Could the Arab Belt Issue Resurface in Northeast Syria?

On January 28, judicial authorities in northeastern Syria issued a potentially problematic decree prohibiting certain lawsuits related to real estate in lands under their purview.

The Social Justice Council, which is the judicial authority in the Autonomous Administration in North and East Syria (AANES), issued Decree No. 6, barring its justice bureaus—functionally, its courts—from hearing real estate rights cases related to the origin of rights for certain lands located outside of official zoning plans. Origin of rights cases deal with protecting ownership rights and other real estate rights. Real estate rights are typically the right of ownership and disposal, surface right, right of utilisation, documentation, and confirmation of sales contracts.

In other words, the council forbade the bureaus from deciding on lawsuits related to so-called “Amiri lands,” and demanded that courts dismiss cases related to real rights. Amiri lands are properties legally owned by the state, though occupants have the right to sell or lease them under Article 86 of the Syrian Civil Code. The council also obligated courts to revert Amiri lands and state ownership issues to their pre-2013 legal status; 2013 is the year that the AANES was formed. The decree also forbade courts from looking into real estate cases related to the origin of rights which had previously been considered and decided by a court decision, regardless of the authority that issued it.

The decree also ruled that the justice bureaus cannot hear possession claims over state properties, except after obtaining permission or a rental contract from the relevant administrative authority. 

The council justified its decisions by saying it was preserving the rights of citizens, warding away potential future disputes, and protecting the public interest and the right to property.

The decree could be related to the fraught history of land ownership between Arab farmers and Kurds in northeastern Syria’s “Arab Belt” region, informed sources told a correspondent for The Syria Report in the area. The Arab Belt stretches between the two cities of Qamishli and Al-Malikiyeh in the Hassakeh governorate and was home to Kurds from Syria, Turkey, and Iraq. All of them, including those born in Syria, have been registered as foreigners since the late 1960s, and denied basic civil rights. The Syrian government gave some lands within the Arab Belt to Arab farmers from the Al-Waldeh clan after the nearby Euphrates River flooded their farms in the Raqqa and Aleppo governorates in 1974, due to the construction of the Euphrates Dam. Those farmers are known as the flood farmers. The Baath Party used the Arab Belt project to create demographic change in northern Hassakeh, along the border with Turkey.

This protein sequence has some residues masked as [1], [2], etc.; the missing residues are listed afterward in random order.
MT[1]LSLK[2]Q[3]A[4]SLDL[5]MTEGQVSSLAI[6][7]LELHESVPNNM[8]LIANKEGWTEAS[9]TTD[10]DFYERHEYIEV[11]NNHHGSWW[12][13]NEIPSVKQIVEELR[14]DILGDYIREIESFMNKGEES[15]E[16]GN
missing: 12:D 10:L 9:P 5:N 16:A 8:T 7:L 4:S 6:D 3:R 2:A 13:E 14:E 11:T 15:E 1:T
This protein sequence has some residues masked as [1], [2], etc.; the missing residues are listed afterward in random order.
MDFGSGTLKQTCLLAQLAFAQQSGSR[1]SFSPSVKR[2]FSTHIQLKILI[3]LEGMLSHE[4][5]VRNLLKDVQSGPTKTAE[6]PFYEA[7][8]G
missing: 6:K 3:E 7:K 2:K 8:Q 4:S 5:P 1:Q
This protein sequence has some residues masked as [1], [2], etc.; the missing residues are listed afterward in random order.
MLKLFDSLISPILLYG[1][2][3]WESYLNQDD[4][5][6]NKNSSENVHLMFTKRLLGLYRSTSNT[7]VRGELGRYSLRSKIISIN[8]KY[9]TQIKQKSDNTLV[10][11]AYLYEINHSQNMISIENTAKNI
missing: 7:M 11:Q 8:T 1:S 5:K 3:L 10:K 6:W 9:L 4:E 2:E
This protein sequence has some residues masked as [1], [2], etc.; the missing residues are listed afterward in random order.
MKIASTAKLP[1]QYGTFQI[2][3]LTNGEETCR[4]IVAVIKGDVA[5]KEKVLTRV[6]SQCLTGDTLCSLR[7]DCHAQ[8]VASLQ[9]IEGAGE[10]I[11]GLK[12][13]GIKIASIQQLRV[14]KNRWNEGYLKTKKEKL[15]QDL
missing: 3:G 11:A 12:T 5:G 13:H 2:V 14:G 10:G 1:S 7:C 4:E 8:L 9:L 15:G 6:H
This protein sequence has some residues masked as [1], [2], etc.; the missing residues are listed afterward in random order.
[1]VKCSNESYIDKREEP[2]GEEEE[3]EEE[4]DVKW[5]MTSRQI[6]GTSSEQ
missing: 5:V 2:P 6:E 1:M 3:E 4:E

Many so-called flood farmers are turning to selling their lands within the Arab Belt, fearful that the AANES could seize them, or that the issue of the Arab Belt itself could be reopened and the lands redistributed to Kurdish farmers. Arab Belt farmers have turned to selling to wealthy Kurds.

The lands belonging to the flood farmers in the Arab Belt are indeed owned by them, as they hold the title deeds. However, they were initially prohibited by the government from disposing of their lands within the Arab Belt for a period of 10 years, starting in 1974—that is, farmers were given the right to utilise the lands, without the right to dispose of them, until a decade later.

According to The Syria Report’s correspondent in the area, the aim of Decree No. 6 may be to maintain the status quo and potentially reopen the Arab Belt issue later, using it as a political bargaining chip. There are rumours that the goal of the decree could be to obtain compensation for the original Kurdish owners of the land, to later distribute the land to people who are close to the AANES.